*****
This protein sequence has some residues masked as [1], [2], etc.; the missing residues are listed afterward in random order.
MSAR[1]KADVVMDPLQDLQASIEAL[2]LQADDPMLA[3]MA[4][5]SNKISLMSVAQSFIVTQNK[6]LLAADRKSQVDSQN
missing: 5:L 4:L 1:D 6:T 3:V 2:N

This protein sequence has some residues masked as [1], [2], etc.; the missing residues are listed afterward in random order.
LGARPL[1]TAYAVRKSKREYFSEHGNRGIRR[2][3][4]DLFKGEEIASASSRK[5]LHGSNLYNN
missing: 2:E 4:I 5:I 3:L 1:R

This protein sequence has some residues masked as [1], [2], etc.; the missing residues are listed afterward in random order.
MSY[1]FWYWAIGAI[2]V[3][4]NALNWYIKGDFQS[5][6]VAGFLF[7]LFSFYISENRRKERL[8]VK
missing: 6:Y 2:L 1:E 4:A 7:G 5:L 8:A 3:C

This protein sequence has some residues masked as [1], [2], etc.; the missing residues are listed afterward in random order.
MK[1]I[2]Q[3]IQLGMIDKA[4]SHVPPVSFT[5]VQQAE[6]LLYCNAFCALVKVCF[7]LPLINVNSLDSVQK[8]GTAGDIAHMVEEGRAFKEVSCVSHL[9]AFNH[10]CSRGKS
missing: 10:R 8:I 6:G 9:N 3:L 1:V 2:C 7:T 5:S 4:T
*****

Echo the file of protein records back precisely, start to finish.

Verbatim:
This protein sequence has some residues masked as [1], [2], etc.; the missing residues are listed afterward in random order.
MSAR[1]KADVVMDPLQDLQASIEAL[2]LQADDPMLA[3]MA[4][5]SNKISLMSVAQSFIVTQNK[6]LLAADRKSQVDSQN
missing: 5:L 4:L 1:D 6:T 3:V 2:N

This protein sequence has some residues masked as [1], [2], etc.; the missing residues are listed afterward in random order.
LGARPL[1]TAYAVRKSKREYFSEHGNRGIRR[2][3][4]DLFKGEEIASASSRK[5]LHGSNLYNN
missing: 2:E 4:I 5:I 3:L 1:R

This protein sequence has some residues masked as [1], [2], etc.; the missing residues are listed afterward in random order.
MSY[1]FWYWAIGAI[2]V[3][4]NALNWYIKGDFQS[5][6]VAGFLF[7]LFSFYISENRRKERL[8]VK
missing: 6:Y 2:L 1:E 4:A 7:G 5:L 8:A 3:C

This protein sequence has some residues masked as [1], [2], etc.; the missing residues are listed afterward in random order.
MK[1]I[2]Q[3]IQLGMIDKA[4]SHVPPVSFT[5]VQQAE[6]LLYCNAFCALVKVCF[7]LPLINVNSLDSVQK[8]GTAGDIAHMVEEGRAFKEVSCVSHL[9]AFNH[10]CSRGKS
missing: 10:R 8:I 6:G 9:N 3:L 1:V 2:C 7:T 5:S 4:T